Should Your Community Association Enforce Board Member Term Limits?:
Deciding whether our HOA should enforce term limits on board members is not always an easy decision to make. Moreover, many states have laws in place that either requires board members to have a term limit on their services or prohibit HOA/community organizations from setting term limits on board members. Knowing the laws in your state is a very important first step to understanding what term limits you can enact on your board members. You also want to know if the term limits that you are setting are against the laws in your state.
What Are the Pros and Cons to Board Member Term Limits?
Just as is the case with anything, there are both pros and cons to limiting board member service terms in your HOA/community organization. Once you know the laws in your state, determining the ups and downs of implementing term limits in your community should be considered.
The following are both some pros and cons to determining if you should limit the terms of the board members in your community.
Pros to Implementing Board Member Term Limits:
The following are some pros to limiting the amount of time that a board member can serve on the board of the HOA/community organization in your community:
- Prevents one person from becoming dominant in controlling what happens in the community.
- Help keep new members bringing new ideas to the board.
- Allows more community members to be part of the board and contribute new ideas to their community. The more people that contribute new, fresh ideas to the community, the more a community is a reflection of everyone.
- Increases the appeal of holding a position on the board if the person knows that their commitments end in a couple of years. Some people want to serve but don't want to be locked into a new commitment long-term or for life.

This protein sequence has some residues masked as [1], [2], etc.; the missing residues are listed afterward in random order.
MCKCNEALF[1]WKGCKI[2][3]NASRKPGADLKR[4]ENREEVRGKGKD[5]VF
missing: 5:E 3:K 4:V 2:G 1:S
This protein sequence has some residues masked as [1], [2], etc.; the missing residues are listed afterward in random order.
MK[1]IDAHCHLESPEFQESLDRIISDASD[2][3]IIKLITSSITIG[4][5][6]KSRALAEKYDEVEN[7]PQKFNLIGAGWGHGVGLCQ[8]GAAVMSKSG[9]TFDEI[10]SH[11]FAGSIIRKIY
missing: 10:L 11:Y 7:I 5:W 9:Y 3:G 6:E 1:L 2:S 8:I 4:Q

- Brings fresh perspectives to the board regularly.
- Brings in different skills, knowledge, and expertise to the board with new members regularly joining the board.
- Allows members to avoid burnout and remain passionate about the community and people they serve.
These are some pros to consistently having new members join the board regularly.
Cons of Implementing Board Member Term Limits:
The following are cons to limiting the amount of time that board members can serve on the board of the HOA/community organization in your community:
- It can create a problem if no one steps up to fill a vacant position on the board.
- It can cause a board to lose a highly effective and knowledgeable member who served as well and enjoyed their role in helping the community.
- It will take time for a new board member to adopt plus learn their role.
- More turnover can mean more board members who are not interested in the job or are not fully vested in the position they have been elected to fill.
- Sometimes it's hard to convince new board members to sign up for the job at hand. It may not be easy to always have someone to replace an existing member.
- It can cause some boards to lose momentum on a big project or concept they were working on for the community if an essential board member leaves during the project's timeline.
These are some cons to consistently having new members join the board regularly.
What is an "Average" Length of a Term for an HOA Board Member?
The average length of a term for a board member can vary by HOA/community organization. Generally, limiting board members to two or three terms is customary. Most term limits will last between 2 and 4 years.
However, reading the laws in your state and knowing what limits your state puts on HOA/community organization board members is the first step to setting your own board term limits in place.
There are both pros and cons to determining if board term limits are right for your HOA/community organization. While following state laws, determining what is best for your HOA board member's term limits is up to each association to decide. For more information on how to set board limits in place in your HOA/community organization, please feel free to contact us for further assistance.